This week in “J visits parks and hopes one day that this blog will be able to fund said trips as well as her National Parks annual pass,” I take a trip to the National Arboretum.
The truth is, I haven’t been to the National Arboretum this year. I went easily half a dozen times in 2014 and am hoping to up my game in 2015. This may be my last year in DC and I plan to take advantage of it.
Spring is coming to the mid-Atlantic, which means azaleas and cherry blossoms in DC and, critically, it is also the season in which E and I will be taking our crop top game to a whole new level. I plan to wear said crop tops when my embroidery circle (the Fiber Cats is our tentative name) meets at the arboretum for textile arts and Old Fashioneds. I also plan to do most of my Sunday reading in my favourite reading spot in DC.
The arboretum rarely if ever feels crowded, even on the weekends during the spring and summer. And even then, only in particular areas such as the field around the capitol columns or in and around the bonsai and penjing gardens. If you drive a little further into the arboretum, it opens up and swallows you.
Every time I have gone, I have spent most of my time wandering through the dogwood and Japanese trails and mostly had the place to myself. There are so many hidden gems to be found. There are benches that look out over the bamboo forests or are gracefully placed beneath willow trees. There are also plenty of look-outs cabins and pavilions to discover.
The bonsai and penjing collection at the arboretum is easily one of its most popular. The founding collection of 53 bonsai and 6 viewing stones was donated to the US in 1976 by the Nippon Bonsai Association. Now there are three pavilions that are home to over 150 different bonsai. Many of the bonsai are several hundred years old and still look so fresh.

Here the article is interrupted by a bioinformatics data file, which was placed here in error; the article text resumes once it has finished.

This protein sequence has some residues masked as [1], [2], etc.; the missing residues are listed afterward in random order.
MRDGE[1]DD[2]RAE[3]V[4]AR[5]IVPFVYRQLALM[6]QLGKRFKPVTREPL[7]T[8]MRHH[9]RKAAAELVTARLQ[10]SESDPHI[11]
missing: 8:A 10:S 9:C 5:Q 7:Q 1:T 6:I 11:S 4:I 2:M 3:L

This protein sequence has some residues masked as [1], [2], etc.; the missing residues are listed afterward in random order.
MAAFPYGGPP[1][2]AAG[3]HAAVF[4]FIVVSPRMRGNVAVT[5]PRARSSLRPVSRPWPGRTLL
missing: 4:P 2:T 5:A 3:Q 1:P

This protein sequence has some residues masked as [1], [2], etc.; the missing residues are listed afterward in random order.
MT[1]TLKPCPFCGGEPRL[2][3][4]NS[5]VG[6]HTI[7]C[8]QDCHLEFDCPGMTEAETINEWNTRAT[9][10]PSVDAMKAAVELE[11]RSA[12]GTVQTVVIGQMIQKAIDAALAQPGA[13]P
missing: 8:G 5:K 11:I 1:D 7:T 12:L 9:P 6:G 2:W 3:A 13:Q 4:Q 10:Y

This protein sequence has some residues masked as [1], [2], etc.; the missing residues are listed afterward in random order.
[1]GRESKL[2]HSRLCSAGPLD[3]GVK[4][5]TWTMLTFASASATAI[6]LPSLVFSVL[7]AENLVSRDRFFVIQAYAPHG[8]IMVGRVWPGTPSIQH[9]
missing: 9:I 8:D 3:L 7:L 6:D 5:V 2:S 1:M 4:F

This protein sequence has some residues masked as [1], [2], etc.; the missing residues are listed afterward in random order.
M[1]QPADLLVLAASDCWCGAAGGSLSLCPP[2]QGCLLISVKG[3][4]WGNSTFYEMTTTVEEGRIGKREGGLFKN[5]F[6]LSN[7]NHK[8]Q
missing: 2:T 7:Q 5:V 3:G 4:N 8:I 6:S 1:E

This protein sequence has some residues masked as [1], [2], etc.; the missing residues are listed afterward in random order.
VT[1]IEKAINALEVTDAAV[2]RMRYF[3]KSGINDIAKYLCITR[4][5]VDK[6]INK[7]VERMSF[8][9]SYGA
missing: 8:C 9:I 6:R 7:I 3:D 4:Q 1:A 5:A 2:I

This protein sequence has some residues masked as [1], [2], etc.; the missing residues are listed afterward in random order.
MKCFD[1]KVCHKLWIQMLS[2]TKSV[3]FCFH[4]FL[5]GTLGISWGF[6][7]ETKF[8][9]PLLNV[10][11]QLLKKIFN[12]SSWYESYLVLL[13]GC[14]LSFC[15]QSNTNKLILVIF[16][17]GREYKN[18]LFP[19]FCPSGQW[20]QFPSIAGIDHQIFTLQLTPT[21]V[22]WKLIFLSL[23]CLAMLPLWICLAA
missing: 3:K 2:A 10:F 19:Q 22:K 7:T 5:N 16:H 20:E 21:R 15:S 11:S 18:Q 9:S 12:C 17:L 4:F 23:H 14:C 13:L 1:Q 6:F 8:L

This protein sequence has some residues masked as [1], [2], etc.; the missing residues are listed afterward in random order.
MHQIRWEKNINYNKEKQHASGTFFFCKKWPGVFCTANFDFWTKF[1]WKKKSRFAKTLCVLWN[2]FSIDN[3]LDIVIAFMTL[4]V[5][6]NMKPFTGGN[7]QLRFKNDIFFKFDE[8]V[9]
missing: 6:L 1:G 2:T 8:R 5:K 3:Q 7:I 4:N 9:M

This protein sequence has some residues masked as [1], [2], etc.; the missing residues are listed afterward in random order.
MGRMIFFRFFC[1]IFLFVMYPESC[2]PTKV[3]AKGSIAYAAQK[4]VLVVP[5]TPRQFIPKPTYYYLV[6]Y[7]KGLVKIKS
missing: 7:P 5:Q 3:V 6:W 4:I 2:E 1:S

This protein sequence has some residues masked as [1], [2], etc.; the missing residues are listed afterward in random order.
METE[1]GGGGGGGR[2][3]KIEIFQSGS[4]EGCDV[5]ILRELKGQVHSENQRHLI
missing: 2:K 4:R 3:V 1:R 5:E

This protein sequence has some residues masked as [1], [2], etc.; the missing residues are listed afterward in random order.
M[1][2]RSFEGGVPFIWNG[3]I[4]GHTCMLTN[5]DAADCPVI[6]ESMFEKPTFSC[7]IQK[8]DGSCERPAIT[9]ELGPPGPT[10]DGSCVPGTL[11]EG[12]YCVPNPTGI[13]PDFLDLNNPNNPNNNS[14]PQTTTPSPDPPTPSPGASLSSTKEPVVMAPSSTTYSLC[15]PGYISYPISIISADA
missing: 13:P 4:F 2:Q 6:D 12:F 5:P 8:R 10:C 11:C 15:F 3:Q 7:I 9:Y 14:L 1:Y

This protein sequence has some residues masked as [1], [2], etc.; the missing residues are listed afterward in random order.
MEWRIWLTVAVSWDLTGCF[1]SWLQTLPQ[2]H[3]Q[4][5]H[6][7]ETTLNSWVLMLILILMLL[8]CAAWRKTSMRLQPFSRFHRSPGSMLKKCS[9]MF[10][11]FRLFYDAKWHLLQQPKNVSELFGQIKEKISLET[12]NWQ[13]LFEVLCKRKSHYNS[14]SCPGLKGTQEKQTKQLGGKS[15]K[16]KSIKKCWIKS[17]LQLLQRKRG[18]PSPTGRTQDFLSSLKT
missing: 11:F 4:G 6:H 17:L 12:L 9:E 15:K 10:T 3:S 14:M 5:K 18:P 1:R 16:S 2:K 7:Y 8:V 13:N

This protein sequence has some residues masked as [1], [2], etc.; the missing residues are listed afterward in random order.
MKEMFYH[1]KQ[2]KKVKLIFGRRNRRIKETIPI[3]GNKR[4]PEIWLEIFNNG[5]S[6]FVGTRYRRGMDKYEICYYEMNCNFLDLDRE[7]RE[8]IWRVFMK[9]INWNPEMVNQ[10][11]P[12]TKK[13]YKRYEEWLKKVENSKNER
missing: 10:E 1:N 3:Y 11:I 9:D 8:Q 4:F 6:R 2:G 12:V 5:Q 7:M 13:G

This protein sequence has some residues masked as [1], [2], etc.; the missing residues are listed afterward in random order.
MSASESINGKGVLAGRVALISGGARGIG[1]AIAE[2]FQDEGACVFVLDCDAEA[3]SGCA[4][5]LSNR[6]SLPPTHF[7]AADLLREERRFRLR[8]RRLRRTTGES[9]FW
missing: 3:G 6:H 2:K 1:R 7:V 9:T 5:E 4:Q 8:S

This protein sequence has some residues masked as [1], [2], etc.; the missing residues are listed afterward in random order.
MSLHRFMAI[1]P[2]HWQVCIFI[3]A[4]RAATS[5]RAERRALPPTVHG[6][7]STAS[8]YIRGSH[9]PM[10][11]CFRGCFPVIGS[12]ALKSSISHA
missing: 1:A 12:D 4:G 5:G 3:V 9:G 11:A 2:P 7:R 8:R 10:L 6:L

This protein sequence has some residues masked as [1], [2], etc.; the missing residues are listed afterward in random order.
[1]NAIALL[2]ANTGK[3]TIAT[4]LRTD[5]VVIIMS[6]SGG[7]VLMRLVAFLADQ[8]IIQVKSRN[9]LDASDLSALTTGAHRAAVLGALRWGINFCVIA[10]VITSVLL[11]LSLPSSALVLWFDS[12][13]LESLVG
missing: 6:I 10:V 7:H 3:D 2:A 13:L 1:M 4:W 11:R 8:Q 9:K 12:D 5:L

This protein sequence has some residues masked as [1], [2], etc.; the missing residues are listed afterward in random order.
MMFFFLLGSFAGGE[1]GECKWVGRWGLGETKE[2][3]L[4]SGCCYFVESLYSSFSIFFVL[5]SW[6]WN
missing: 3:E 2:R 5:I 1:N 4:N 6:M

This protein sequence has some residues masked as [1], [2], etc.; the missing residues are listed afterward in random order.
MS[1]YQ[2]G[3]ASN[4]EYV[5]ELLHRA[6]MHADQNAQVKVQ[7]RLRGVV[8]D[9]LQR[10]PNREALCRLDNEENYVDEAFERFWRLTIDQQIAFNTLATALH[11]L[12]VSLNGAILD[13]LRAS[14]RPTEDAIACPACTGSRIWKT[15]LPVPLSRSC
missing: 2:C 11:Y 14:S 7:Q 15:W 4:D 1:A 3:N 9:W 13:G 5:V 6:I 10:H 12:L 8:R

DC is all about the cherry blossoms in April. The cherry blossom festival and the ring of trees around the tidal basin on the national mall are both amazing and well worth fighting the crowds (at least once). The arboretum has its own collection of cherry blossoms and is off-the-beaten-path enough that it never gets too lousy with tourists.
On one of my last summer days in DC, I went to the arboretum for a picnic. A friend of mine is an entomologist and pointed out some beautiful dogbane beetles that were hanging out. Keep your eyes peeled for these little guys come summer. They like to hang in pairs.
I will leave you with this photo of a bonsai in the hopes that if I haven’t succeeded, then it will convince you to plan your next weekend or trip around the National Arboretum.
PS: The photo at the top of the post was taken at the arboretum last spring.